This week’s NAIDOC celebrations might not have gone to plan (cheers COVID) but that doesn’t mean that we won’t celebrate it in a big way.
For those who aren’t familiar, NAIDOC Week honours the rich history, culture and achievements of Aboriginal and Torres Strait Islander peoples. And although the awards for 2020 have been cancelled, the chosen theme still rings true: Always Was, Always Will Be, which recognises that First Nations people have occupied and cared for this land for over 65,000 years.
With that in mind, we’ve crafted our own list of incredible First Nations peoples who we reckon deserve an extra special shout out. And while NAIDOC runs from 8 to 15 November, these game changers deserve to be celebrated day in, day out.
Prepare to be inspired.
If you’re an avid Urban List reader you’ll know we’re big time fans of songbird Miiesha. The proud Pitjantjatjara woman dropped her debut collection of songs, Nyaaringu, this year and it’s earned her a legion of fans. With her smooth, honey-like tone that echoes Solange and FKA Twigs, Miiesha quickly cemented herself as one of the biggest voices of 2020. Weaving her heritage beautifully within her music, tracks like Black Privilege and Drowning offer a moving insight on Aboriginal rights in Australia. And if you needed further proof of what a cracking good year Miiesha’s having, she was recently nominated in a whopping five categories at the 2020 ARIA Awards. Listen to her ethereal sound here.
In the simplest of terms, Luke Currie-Richardson is a jack of all trades. Uber talented, and insanely inspiring, he’s a proud descendant of the Kuku Yalanji and Djabugay peoples, the Mununjali Clan of South East QLD, the Butchulla clan of Fraser Island and the Meriam people of the Eastern Torres Strait Islands. Bursting onto the scene back in 2012 when he joined the Bangarra Dance Theatre, he went to perform in sold out shows across Europe, America and Australia during his seven-year stint in the Indigenous performing arts group. Most recently he’s been gaining attention for his insane photography skills that he shares on Instagram, capturing raw, moving images depicting what life is like on stolen land. His images are accompanied by equally moving poetry. A role model to both Indigenous and non Indigenous people, scope his amazing work here.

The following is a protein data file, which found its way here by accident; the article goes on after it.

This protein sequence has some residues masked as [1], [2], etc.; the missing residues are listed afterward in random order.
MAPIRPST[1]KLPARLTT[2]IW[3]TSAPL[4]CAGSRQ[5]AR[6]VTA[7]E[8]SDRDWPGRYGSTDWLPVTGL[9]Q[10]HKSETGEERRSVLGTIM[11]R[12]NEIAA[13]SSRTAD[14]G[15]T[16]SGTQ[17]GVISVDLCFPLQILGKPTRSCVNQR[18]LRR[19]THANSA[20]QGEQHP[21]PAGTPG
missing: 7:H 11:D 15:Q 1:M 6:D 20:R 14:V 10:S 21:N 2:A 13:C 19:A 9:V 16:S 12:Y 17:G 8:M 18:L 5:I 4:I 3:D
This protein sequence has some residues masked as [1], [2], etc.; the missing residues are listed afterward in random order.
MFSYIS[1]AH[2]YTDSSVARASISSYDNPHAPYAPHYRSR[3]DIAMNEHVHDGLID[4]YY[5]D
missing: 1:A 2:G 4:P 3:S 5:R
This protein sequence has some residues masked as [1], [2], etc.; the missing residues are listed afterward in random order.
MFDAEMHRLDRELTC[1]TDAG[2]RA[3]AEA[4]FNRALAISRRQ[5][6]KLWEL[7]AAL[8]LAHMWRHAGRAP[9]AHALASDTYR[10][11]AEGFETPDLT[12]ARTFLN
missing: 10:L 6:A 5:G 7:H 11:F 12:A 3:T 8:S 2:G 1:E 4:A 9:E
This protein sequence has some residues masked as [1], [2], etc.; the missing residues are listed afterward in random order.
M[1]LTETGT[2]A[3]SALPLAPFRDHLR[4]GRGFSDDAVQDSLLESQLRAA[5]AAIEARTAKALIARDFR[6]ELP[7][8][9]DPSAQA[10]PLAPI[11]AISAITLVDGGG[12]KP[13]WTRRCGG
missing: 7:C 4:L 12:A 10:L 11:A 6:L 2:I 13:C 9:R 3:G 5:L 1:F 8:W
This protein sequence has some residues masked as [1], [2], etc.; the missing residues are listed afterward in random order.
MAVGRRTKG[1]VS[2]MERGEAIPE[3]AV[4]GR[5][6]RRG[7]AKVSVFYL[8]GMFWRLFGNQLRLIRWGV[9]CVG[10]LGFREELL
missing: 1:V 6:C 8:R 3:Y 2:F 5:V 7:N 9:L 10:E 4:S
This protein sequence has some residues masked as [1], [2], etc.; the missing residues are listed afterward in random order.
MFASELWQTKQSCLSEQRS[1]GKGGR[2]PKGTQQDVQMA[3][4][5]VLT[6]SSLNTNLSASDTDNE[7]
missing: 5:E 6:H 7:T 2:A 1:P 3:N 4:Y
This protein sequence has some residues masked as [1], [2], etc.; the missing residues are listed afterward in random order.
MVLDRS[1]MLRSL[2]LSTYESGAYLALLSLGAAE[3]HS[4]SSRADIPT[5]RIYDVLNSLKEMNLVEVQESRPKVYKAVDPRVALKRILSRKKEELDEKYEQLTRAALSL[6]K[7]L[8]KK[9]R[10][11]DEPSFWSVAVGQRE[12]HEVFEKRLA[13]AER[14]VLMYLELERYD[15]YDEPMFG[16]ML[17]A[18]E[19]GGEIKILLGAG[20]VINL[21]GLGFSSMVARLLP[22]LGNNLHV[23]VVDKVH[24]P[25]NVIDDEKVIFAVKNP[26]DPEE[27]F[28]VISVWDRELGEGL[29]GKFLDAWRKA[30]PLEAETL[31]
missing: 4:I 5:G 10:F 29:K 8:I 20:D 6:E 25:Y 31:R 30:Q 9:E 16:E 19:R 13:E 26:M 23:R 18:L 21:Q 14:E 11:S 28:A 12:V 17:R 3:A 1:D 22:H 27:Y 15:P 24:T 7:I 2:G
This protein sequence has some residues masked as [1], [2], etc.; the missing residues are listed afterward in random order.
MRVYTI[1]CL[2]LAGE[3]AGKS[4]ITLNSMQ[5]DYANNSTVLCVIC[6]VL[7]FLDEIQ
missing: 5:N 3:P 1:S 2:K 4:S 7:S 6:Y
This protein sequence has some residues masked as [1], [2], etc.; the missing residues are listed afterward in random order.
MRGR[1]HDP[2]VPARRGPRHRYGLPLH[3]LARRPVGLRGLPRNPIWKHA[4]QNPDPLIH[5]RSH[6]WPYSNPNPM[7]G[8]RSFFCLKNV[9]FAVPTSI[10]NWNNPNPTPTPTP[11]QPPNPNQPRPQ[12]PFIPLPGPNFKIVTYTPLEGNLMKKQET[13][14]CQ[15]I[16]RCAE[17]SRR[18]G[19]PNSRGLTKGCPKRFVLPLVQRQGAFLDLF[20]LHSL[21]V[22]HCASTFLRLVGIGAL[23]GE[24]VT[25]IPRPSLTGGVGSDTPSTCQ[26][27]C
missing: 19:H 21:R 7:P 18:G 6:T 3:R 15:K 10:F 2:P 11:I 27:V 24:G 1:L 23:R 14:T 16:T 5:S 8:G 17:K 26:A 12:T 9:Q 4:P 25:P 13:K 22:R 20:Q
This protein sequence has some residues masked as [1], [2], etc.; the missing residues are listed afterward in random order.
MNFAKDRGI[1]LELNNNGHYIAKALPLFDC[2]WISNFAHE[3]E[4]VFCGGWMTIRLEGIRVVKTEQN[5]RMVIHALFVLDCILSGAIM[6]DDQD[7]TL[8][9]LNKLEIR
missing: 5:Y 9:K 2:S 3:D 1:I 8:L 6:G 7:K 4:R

Tara June Winch
If you haven’t devoured one of Tara June Winch’s books yet, then make that your priority this week. The Wiradjuri author released her first novel, Swallow The Air, in 2006 at just 22 years old (not a typo). It was critically acclaimed, loved by many, raced up the charts and became a fixture in many school syllabuses thanks to its honest storytelling of struggling to find one's identity. Most recently, her 2019 novel, The Yield, which tells the story of First Nations culture, discovery and love, won the 2020 Miles Franklin Literary Award as well as the Christina Stead Prize for Fiction, the People's Choice Award and Book of the Year at the 2020 NSW Premier's Literary Awards. Check out all of her epic books here.
Straight up, we’re absolutely obsessed with Brisbane-based artist Tori-Jay Mordey and her colourful creations. Known for her bold, larger-than-life illustrations, Mordey draws inspiration from her family and Torres Strait Islands heritage. Her pieces have appeared everywhere from large-scale murals around Brisbane’s CBD and in residence at Museum of Brisbane, to the side of the William Jolly Bridge and within the pages of the much-loved book Shout Out To The Girls. Her signature dream-like cartoon characters are visually stunning and evoke a myriad of emotions, from love and elation to heartbreak and despair. We could go on but go you really just need to go scope out her creations here.